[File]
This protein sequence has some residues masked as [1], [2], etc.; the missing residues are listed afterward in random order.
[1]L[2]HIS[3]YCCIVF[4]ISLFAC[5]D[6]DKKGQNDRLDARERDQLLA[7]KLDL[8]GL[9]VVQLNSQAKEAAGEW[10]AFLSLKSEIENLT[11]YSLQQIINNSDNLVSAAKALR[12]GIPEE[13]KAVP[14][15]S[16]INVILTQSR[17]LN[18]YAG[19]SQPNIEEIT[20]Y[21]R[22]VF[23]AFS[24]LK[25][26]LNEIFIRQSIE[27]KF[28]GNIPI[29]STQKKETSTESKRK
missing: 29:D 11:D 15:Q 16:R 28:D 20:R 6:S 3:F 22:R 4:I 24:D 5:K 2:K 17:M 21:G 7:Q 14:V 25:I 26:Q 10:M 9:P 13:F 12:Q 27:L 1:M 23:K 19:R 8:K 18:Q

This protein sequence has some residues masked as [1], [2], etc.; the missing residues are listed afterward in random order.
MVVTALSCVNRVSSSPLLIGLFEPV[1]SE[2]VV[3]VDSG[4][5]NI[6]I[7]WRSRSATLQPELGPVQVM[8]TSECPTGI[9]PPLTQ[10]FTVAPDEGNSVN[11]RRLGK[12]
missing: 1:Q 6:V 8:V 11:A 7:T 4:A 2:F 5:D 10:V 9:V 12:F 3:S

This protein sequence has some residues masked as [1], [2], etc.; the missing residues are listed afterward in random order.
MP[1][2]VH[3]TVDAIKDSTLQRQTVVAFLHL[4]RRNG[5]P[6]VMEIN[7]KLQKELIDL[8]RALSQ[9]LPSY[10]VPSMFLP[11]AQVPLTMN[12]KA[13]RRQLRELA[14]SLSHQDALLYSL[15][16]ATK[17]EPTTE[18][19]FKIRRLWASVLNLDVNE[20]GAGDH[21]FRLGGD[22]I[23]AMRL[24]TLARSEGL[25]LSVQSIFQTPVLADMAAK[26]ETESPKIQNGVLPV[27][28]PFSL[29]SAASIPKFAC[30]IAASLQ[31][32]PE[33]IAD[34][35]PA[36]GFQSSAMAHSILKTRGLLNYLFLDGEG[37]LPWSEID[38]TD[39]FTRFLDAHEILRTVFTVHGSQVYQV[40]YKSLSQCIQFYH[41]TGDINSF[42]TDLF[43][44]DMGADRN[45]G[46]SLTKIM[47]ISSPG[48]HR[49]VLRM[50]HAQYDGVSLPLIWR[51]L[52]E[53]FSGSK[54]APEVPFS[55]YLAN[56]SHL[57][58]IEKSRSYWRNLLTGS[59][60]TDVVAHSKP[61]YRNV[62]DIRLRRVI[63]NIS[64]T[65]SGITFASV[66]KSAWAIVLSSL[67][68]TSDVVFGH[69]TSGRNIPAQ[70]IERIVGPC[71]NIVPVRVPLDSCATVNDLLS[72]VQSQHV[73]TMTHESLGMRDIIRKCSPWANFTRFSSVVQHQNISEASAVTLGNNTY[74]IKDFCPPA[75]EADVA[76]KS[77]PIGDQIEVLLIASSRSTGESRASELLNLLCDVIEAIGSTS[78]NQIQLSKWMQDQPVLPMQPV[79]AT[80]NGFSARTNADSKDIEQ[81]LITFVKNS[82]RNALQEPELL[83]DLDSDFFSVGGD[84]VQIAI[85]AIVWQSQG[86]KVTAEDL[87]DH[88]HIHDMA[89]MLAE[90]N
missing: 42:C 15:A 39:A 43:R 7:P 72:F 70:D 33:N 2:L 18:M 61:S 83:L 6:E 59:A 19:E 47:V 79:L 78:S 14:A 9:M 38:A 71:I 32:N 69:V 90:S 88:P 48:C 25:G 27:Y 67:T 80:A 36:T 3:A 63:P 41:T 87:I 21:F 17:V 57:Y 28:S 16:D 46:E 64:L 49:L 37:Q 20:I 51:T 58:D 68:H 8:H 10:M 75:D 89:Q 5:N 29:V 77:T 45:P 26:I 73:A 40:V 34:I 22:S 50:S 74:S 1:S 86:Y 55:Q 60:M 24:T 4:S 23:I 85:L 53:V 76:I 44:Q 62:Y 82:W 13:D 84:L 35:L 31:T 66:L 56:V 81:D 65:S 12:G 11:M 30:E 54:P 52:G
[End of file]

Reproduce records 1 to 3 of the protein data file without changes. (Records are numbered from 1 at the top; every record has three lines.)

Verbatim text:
This protein sequence has some residues masked as [1], [2], etc.; the missing residues are listed afterward in random order.
[1]L[2]HIS[3]YCCIVF[4]ISLFAC[5]D[6]DKKGQNDRLDARERDQLLA[7]KLDL[8]GL[9]VVQLNSQAKEAAGEW[10]AFLSLKSEIENLT[11]YSLQQIINNSDNLVSAAKALR[12]GIPEE[13]KAVP[14][15]S[16]INVILTQSR[17]LN[18]YAG[19]SQPNIEEIT[20]Y[21]R[22]VF[23]AFS[24]LK[25][26]LNEIFIRQSIE[27]KF[28]GNIPI[29]STQKKETSTESKRK
missing: 29:D 11:D 15:Q 16:R 28:D 20:R 6:S 3:F 22:R 4:I 24:D 5:K 2:K 17:M 21:G 7:Q 14:V 25:I 26:Q 10:M 9:P 13:F 12:Q 27:L 1:M 23:K 19:R 8:K 18:Q

This protein sequence has some residues masked as [1], [2], etc.; the missing residues are listed afterward in random order.
MVVTALSCVNRVSSSPLLIGLFEPV[1]SE[2]VV[3]VDSG[4][5]NI[6]I[7]WRSRSATLQPELGPVQVM[8]TSECPTGI[9]PPLTQ[10]FTVAPDEGNSVN[11]RRLGK[12]
missing: 1:Q 6:V 8:V 11:A 7:T 4:A 2:F 5:D 10:V 9:V 12:F 3:S

This protein sequence has some residues masked as [1], [2], etc.; the missing residues are listed afterward in random order.
MP[1][2]VH[3]TVDAIKDSTLQRQTVVAFLHL[4]RRNG[5]P[6]VMEIN[7]KLQKELIDL[8]RALSQ[9]LPSY[10]VPSMFLP[11]AQVPLTMN[12]KA[13]RRQLRELA[14]SLSHQDALLYSL[15][16]ATK[17]EPTTE[18][19]FKIRRLWASVLNLDVNE[20]GAGDH[21]FRLGGD[22]I[23]AMRL[24]TLARSEGL[25]LSVQSIFQTPVLADMAAK[26]ETESPKIQNGVLPV[27][28]PFSL[29]SAASIPKFAC[30]IAASLQ[31][32]PE[33]IAD[34][35]PA[36]GFQSSAMAHSILKTRGLLNYLFLDGEG[37]LPWSEID[38]TD[39]FTRFLDAHEILRTVFTVHGSQVYQV[40]YKSLSQCIQFYH[41]TGDINSF[42]TDLF[43][44]DMGADRN[45]G[46]SLTKIM[47]ISSPG[48]HR[49]VLRM[50]HAQYDGVSLPLIWR[51]L[52]E[53]FSGSK[54]APEVPFS[55]YLAN[56]SHL[57][58]IEKSRSYWRNLLTGS[59][60]TDVVAHSKP[61]YRNV[62]DIRLRRVI[63]NIS[64]T[65]SGITFASV[66]KSAWAIVLSSL[67][68]TSDVVFGH[69]TSGRNIPAQ[70]IERIVGPC[71]NIVPVRVPLDSCATVNDLLS[72]VQSQHV[73]TMTHESLGMRDIIRKCSPWANFTRFSSVVQHQNISEASAVTLGNNTY[74]IKDFCPPA[75]EADVA[76]KS[77]PIGDQIEVLLIASSRSTGESRASELLNLLCDVIEAIGSTS[78]NQIQLSKWMQDQPVLPMQPV[79]AT[80]NGFSARTNADSKDIEQ[81]LITFVKNS[82]RNALQEPELL[83]DLDSDFFSVGGD[84]VQIAI[85]AIVWQSQG[86]KVTAEDL[87]DH[88]HIHDMA[89]MLAE[90]N
missing: 42:C 15:A 39:A 43:R 7:P 72:F 70:D 33:N 2:L 18:M 61:S 83:L 6:E 59:A 19:E 47:V 79:L 78:S 14:A 9:M 38:A 71:I 32:N 69:V 90:S 88:P 48:C 25:G 27:Y 67:T 80:A 36:T 3:A 63:P 41:T 87:I 21:F 17:V 57:Y 28:S 16:D 46:E 64:L 49:L 37:Q 20:I 51:T 58:D 68:H 8:H 10:M 75:D 89:Q 5:N 29:V 77:T 45:P 26:I 73:A 40:V 34:I 22:S 50:S 74:S 1:S 86:Y 55:Q 60:M 24:T 4:S 23:I 85:L 53:V 76:I 44:Q 62:Y 82:W 13:D 84:L 35:L 31:T 66:L 56:V 81:D 65:S 12:G 11:M 30:E 54:P 52:G